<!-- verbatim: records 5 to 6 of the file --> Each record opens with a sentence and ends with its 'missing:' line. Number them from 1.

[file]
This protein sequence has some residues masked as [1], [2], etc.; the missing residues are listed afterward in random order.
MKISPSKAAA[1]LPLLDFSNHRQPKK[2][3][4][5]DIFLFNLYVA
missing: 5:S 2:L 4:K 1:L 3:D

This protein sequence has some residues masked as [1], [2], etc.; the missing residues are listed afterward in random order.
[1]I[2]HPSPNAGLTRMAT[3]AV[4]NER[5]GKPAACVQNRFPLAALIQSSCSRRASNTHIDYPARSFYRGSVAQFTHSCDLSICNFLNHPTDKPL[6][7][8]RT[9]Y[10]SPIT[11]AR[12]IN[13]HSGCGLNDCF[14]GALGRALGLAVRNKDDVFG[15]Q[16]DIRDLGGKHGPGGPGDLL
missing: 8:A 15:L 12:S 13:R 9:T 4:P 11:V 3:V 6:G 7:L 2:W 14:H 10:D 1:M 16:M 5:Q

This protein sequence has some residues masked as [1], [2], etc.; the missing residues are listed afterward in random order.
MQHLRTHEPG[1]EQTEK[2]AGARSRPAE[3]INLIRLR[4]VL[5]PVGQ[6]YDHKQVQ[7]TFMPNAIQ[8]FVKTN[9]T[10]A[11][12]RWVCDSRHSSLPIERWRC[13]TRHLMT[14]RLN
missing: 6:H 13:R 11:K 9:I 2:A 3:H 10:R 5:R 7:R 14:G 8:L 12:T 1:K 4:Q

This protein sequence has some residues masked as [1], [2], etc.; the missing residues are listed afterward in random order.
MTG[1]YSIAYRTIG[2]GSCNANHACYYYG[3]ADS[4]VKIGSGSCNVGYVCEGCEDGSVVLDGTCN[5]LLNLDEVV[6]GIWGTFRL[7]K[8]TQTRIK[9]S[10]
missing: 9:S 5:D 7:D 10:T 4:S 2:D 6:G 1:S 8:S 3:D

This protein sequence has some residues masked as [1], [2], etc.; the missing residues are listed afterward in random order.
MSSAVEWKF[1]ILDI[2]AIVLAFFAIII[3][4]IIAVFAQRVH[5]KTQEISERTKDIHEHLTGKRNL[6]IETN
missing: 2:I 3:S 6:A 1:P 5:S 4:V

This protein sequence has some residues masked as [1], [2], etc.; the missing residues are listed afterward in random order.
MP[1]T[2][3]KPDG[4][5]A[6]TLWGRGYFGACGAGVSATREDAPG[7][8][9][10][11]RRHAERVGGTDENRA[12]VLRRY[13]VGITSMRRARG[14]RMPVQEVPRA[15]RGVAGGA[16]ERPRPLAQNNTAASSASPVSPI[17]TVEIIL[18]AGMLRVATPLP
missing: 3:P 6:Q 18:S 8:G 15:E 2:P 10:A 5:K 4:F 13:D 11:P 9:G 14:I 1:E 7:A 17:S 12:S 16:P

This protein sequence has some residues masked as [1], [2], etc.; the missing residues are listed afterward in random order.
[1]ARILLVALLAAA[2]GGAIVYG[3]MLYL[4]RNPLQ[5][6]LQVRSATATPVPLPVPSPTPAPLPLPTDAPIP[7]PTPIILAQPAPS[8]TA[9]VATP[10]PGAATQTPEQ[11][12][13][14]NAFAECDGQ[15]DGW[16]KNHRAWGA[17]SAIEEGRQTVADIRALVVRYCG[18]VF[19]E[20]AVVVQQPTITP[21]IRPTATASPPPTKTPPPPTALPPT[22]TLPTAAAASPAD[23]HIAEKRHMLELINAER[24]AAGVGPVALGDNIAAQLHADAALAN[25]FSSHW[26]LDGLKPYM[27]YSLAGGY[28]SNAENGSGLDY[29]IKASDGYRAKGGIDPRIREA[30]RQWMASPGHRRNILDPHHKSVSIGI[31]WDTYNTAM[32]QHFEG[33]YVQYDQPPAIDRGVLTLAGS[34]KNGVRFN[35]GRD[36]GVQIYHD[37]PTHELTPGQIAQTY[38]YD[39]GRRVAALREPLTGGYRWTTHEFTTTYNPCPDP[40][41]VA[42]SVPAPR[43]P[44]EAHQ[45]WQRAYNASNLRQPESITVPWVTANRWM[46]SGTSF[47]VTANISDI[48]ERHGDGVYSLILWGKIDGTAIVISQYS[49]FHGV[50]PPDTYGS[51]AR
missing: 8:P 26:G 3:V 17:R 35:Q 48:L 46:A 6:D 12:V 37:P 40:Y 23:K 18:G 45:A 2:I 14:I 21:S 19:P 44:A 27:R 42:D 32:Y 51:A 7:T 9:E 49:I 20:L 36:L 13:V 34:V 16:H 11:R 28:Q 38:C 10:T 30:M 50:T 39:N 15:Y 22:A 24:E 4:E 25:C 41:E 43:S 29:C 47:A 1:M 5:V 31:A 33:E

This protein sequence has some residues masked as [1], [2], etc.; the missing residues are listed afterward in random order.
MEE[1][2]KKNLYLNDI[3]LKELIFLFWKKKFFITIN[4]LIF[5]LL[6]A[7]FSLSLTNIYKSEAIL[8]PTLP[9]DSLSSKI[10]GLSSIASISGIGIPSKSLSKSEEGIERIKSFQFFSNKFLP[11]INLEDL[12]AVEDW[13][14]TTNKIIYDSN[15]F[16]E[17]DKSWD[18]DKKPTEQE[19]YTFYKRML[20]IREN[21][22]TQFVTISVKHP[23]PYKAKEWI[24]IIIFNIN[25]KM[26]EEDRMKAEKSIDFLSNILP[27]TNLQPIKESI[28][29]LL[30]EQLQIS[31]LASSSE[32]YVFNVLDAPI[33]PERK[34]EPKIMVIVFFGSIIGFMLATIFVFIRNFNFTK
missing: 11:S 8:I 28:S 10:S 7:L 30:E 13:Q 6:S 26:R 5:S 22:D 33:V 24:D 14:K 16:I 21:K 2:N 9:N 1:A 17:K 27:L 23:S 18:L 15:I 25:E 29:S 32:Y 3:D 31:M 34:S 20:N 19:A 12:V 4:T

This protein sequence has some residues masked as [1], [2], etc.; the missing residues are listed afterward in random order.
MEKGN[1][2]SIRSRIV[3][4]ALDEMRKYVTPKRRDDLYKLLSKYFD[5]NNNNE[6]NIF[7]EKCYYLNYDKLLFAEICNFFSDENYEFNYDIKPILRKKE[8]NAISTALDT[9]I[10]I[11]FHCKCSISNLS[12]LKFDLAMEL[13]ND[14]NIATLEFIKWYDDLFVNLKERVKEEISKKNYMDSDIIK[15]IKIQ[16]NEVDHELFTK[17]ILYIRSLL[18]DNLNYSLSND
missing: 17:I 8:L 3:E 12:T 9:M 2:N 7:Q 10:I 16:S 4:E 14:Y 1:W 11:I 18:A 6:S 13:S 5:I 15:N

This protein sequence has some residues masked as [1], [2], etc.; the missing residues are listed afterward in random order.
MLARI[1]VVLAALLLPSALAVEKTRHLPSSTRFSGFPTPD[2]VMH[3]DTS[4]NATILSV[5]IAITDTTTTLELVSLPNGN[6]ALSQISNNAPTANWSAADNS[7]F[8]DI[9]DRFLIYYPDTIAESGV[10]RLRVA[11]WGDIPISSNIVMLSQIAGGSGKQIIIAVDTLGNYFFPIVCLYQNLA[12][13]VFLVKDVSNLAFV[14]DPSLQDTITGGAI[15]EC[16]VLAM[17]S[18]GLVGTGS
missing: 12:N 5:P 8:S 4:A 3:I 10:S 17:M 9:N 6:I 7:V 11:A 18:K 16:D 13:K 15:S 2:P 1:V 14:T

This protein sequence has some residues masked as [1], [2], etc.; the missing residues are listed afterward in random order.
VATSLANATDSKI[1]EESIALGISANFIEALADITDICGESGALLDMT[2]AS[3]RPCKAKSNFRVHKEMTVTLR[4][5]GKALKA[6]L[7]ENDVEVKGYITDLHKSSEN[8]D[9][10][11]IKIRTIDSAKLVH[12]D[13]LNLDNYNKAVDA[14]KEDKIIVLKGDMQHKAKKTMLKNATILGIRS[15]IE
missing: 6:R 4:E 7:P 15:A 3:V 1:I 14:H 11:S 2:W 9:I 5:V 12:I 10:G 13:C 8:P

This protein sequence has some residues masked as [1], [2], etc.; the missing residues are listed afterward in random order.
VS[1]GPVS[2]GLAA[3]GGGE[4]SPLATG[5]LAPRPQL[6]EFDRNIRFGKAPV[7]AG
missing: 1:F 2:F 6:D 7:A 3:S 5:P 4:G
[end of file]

This protein sequence has some residues masked as [1], [2], etc.; the missing residues are listed afterward in random order.
MSSAVEWKF[1]ILDI[2]AIVLAFFAIII[3][4]IIAVFAQRVH[5]KTQEISERTKDIHEHLTGKRNL[6]IETN
missing: 2:I 3:S 6:A 1:P 5:S 4:V

This protein sequence has some residues masked as [1], [2], etc.; the missing residues are listed afterward in random order.
MP[1]T[2][3]KPDG[4][5]A[6]TLWGRGYFGACGAGVSATREDAPG[7][8][9][10][11]RRHAERVGGTDENRA[12]VLRRY[13]VGITSMRRARG[14]RMPVQEVPRA[15]RGVAGGA[16]ERPRPLAQNNTAASSASPVSPI[17]TVEIIL[18]AGMLRVATPLP
missing: 3:P 6:Q 18:S 8:G 15:E 2:P 10:A 5:K 4:F 13:D 11:P 9:G 14:I 1:E 7:A 17:S 12:S 16:P